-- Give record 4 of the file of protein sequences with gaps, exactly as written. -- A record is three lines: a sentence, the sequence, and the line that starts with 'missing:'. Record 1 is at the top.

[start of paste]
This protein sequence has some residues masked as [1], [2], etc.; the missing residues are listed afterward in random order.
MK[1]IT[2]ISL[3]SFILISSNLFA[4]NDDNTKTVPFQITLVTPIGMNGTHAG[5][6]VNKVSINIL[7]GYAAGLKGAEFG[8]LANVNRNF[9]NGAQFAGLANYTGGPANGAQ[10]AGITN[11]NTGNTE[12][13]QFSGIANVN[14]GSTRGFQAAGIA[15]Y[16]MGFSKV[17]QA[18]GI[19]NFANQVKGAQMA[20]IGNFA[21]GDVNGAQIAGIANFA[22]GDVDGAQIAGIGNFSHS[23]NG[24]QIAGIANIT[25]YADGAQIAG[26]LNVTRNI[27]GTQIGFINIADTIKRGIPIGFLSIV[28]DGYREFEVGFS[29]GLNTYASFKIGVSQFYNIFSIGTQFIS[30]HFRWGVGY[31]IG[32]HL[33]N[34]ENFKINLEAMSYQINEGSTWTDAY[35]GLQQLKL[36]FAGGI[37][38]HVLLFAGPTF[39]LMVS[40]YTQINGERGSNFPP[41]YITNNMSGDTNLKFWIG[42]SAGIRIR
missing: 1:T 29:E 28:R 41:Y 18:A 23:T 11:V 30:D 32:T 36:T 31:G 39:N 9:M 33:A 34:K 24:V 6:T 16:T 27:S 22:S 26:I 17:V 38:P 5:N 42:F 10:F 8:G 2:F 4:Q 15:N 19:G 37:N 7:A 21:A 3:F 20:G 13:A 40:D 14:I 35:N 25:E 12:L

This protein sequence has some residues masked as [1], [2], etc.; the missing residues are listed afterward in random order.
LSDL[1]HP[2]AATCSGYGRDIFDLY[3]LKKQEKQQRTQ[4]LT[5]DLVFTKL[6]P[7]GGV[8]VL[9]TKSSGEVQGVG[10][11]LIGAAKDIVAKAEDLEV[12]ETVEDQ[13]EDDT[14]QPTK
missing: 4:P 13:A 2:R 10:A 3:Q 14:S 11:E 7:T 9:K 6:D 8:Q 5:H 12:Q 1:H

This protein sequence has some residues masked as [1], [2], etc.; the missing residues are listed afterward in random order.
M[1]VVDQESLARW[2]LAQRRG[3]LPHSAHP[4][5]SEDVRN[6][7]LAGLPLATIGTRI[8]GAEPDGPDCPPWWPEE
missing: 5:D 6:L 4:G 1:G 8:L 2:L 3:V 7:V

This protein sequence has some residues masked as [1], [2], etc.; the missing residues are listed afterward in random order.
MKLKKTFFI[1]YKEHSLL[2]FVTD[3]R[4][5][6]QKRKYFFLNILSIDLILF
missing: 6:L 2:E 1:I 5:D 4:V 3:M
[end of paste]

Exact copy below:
This protein sequence has some residues masked as [1], [2], etc.; the missing residues are listed afterward in random order.
MKLKKTFFI[1]YKEHSLL[2]FVTD[3]R[4][5][6]QKRKYFFLNILSIDLILF
missing: 6:L 2:E 1:I 5:D 4:V 3:M